Makerbots are made in Brooklyn, New York. They use domestically sourced materials and parts. They have technical support and R&D budgets, and spend resources to make some attempt to add and refine features. This guy is aiming to create the quintessential Chinese knock-off with literally zero attempt at improvement and probably will not even offer product support... so screw him.


ProfessorOhki: This. If this kickstarter guy does this and people people buy his machine... then immediately use it to make their own clones of/parts for this very machine, Bre will be seen smiling smugly to himself. I always got the sense he was in it for the idealism, not to turn a profit.


The Makerbot is not designed to be replicated, though. It uses mostly lasercut plywood parts instead of the mostly plastic (and printable) parts. Very little of a Makerbot is producible on a Makerbot.

Also, I'm pretty sure the "ecosystem" he had in mind was regarding the designs, not the machines. Pretty sure they want to actually sell the machines since that's their only revenue stream. Adrian Bowyer probably has a more favorable opinion, though...


maniacbastard: I would like to get one but modify it to print parts in a cubic meter.


Not only would any print job using that kind of volume take weeks to complete, but you will have terrible quality/tolerance/warping problems.


Quantum Apostrophe: It's still an extra step, extra materials, extra space. It's still easier, better and faster to get them made. You can get lines down to 4-5 mils now, can you do that at home?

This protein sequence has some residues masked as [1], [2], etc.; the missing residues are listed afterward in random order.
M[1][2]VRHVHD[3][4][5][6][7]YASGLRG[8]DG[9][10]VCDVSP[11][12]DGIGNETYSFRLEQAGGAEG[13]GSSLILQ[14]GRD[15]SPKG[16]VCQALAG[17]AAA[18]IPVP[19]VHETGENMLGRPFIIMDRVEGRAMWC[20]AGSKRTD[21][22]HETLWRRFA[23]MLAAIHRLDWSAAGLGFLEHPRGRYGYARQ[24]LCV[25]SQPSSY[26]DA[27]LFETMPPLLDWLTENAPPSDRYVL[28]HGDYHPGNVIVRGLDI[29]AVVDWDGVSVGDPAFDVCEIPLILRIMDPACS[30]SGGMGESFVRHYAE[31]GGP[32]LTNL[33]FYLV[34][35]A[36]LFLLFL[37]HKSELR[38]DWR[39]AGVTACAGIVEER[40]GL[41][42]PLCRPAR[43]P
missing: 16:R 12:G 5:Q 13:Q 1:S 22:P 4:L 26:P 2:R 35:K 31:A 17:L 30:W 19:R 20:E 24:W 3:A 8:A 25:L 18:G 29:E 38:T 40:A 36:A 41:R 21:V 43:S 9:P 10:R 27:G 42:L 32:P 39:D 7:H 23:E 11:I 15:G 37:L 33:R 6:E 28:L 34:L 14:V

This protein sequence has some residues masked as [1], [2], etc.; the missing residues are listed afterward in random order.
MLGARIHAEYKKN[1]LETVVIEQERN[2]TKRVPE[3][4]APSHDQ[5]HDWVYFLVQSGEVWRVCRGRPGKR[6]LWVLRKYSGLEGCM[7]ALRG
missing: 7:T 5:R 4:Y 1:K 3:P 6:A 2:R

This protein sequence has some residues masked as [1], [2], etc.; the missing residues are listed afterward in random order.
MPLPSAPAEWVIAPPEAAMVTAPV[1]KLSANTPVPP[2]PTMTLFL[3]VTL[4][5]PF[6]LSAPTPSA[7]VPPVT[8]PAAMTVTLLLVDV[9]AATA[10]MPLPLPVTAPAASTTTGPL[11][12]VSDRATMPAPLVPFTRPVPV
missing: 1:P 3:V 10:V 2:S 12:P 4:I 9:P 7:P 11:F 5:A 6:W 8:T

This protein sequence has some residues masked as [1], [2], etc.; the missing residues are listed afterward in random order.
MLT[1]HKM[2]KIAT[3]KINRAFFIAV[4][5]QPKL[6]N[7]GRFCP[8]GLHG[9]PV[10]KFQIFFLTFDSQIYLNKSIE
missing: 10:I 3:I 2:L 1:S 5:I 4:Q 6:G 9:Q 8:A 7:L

"Cheaper" and "Faster" may not apply for prototyping with high design turnover rates. Granted, for circuits you'd do the vast majority of that on a breadboard before laying traces, but for mechanical parts not so much.

For example, I've been experimenting with printing reeds for a musical instrument. There is no established way to mathematically design a free reed - it's all trial and error. I *COULD* design the reed (which is about the size of my thumbnail), send it to a company to produce, pay a few bucks and wait a few days - maybe a week or more - to get the part in the mail. I could then spend all of ten minutes testing it before redesigning and starting over again.

OR I could just use my own printer, of which I have gone through four or five design iterations per hour, at what I estimate is 1/5th of a cent each. I could probably speed that up a bit if I used the same computer for both design and printing though.
=Smidge=
 
2012-08-13 02:39:32 PM
From the Kickstarter page: "My printer regularly runs 10-12 hours a day printing all kinds of things. In the past few weeks my TangiBot has saved me about $300-350 because I have made things instead of having to buy them."

Somehow, I don't think they're factoring in the cost of the plastic used and the higher electric bill when they claim a $300-$350 savings.
 
2012-08-13 02:44:39 PM

Teufelaffe: From the Kickstarter page: "My printer regularly runs 10-12 hours a day printing all kinds of things. In the past few weeks my TangiBot has saved me about $300-350 because I have made things instead of having to buy them."

Somehow, I don't think they're factoring in the cost of the plastic used and the higher electric bill when they claim a $300-$350 savings.


Who the hell "needs" that many things? It reads like typical infomercial garbage.
 
2012-08-13 03:18:29 PM

maniacbastard: Get one of these instead, cheap and original:

Link $499

[store.solidoodle.com image 500x500]


Mines on a UPS truck on the way right now. I'm giddy.

Teufelaffe: From the Kickstarter page: "My printer regularly runs 10-12 hours a day printing all kinds of things. In the past few weeks my TangiBot has saved me about $300-350 because I have made things instead of having to buy them."

Somehow, I don't think they're factoring in the cost of the plastic used and the higher electric bill when they claim a $300-$350 savings.